RetroPie help guides --> https://goo.gl/Yfy8kj
    Please read this before asking for help --> http://goo.gl/eLErnl

    #101898
    Profile photo of dankcushions
    dankcushions
    Participant

    I actually just backed up my SD card 🙂

    Yeah so these instructions are only for libretro/retroarch systems – they’re the only ones that support custom overlay images (as far as I can tell).

    I’ve added a table above to show what overlay should be used with each system – I’ll have to add to this as I test/research.

    #101987
    Profile photo of patrickm
    patrickm
    Participant

    With these settings, the overlay is being scaled with bilinear filter, which is blurring some of the scanlines and causing the moire effect you were describing. IMO this can be very distracting, particularly with vertically scrolling games.

    I’ve detailed a way to get pixel perfect scaling at 1080p while cropping both the letterboxing (the black bars) and the overscan, so that the picture fills the vertical area of the screen and the scanlines line up perfectly without scaling artifacts, cf., “how to get perfect video scaling” and “how to get scanlines.”

    There are a couple incorrect assumptions you’re making, one of which is that most systems put out 224 horizontal lines of resolution, which is not the case. If you’re losing important score/credit info, as you said you were at 5x scale, it’s likely because you are using 224 as the internal resolution instead of 240. What gets cropped at 5x scale corresponds exactly to the overscan area on an NTSC CRT TV. The remaining area is referred to as the “safe zone,” and game developers would always make sure that important game graphics were displayed within this zone (with a few rare exceptions), and they frequently made use of the overscan area to store information that the player wasn’t supposed to see (usually, to compensate for the variability in how CRTs were calibrated).

    Also, regarding opacity, IMO you’re better off setting your display’s “backlight” setting higher to compensate for the loss of brightness. (This is not the same as the “brightness” setting). For example, with 4x scanlines at 100%, you would lose 50% light output, so you compensate for this by increasing the backlight by the same amount (eg., if your backlight is at 50%, you would turn it up to 100%).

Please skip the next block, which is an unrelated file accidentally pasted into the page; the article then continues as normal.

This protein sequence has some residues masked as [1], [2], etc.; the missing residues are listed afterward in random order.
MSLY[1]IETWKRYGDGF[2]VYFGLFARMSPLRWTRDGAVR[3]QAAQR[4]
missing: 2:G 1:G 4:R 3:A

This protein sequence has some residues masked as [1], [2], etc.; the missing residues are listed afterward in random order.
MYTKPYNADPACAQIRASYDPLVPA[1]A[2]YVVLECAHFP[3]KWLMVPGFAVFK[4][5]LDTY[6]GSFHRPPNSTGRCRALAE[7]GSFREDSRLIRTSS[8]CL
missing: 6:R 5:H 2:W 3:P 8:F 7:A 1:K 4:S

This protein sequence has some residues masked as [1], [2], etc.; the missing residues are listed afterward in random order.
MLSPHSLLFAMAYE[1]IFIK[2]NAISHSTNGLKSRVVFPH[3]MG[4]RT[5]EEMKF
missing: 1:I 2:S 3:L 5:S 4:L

Also, regarding the dotmask shader, it will cause a drop in frame rate and input lag, but it is slight. I’m sensitive to these things, so it ruins it for me, personally.

    With this said, could you please correct the misinformation contained in your post regarding the horizontal resolution of console systems? This kind of information can quickly and easily spread once posted, leading to more confusion and problems, and it works against the efforts of those who are working to preserve authenticity and accuracy. Thank you. 🙂

    The correct horizontal resolution is 240 for NES, SNES, Genesis, PS1, N64, PC Engine. This can be readily corroborated by using Google and searching “internal resolution (system name)”

    However, there are individual core differences and bugs where the internal resolution isn’t right, Picodrive being a notable example. So the correct resolution for a system may not be the “correct” resolution for an emulator. I’ve saved you the work by providing a list of resolutions to use in “how to get perfect scaling.”

    I haven’t tested Neo Geo, but I think it varied, with the most common being 264 with overscan (240 without)

    #101999
    Profile photo of dankcushions
    dankcushions
    Participant

    With these settings, the overlay is being scaled with bilinear filter, which is blurring some of the scanlines and causing the moire effect you were describing. IMO this can be very distracting, particularly with vertically scrolling games.

    nope, it’s not being scaled. my overlays are 1080p, so if you set your retroarch video output to 1080p, no scaling takes place. i have scaled the scanlines ahead of time in gimp, but it seems to be a subtler effect, and not noticeable (to me) – see my screenshots.

    the moire effect i’m describing is a feature of my TV (and others?) – i get it even when I’m using perfectly scaled 216 visible line games and 216 scanlines (5 x 216 = 1080 – I used a 1080p overlay of un-scaled 216 line scanlines, intiially), when the overlay opacity is too high. i think my panel doesn’t like concentric horizontal black lines and the brightness of them seems to waver (I have it set to ‘game mode’/post-processing off, of course).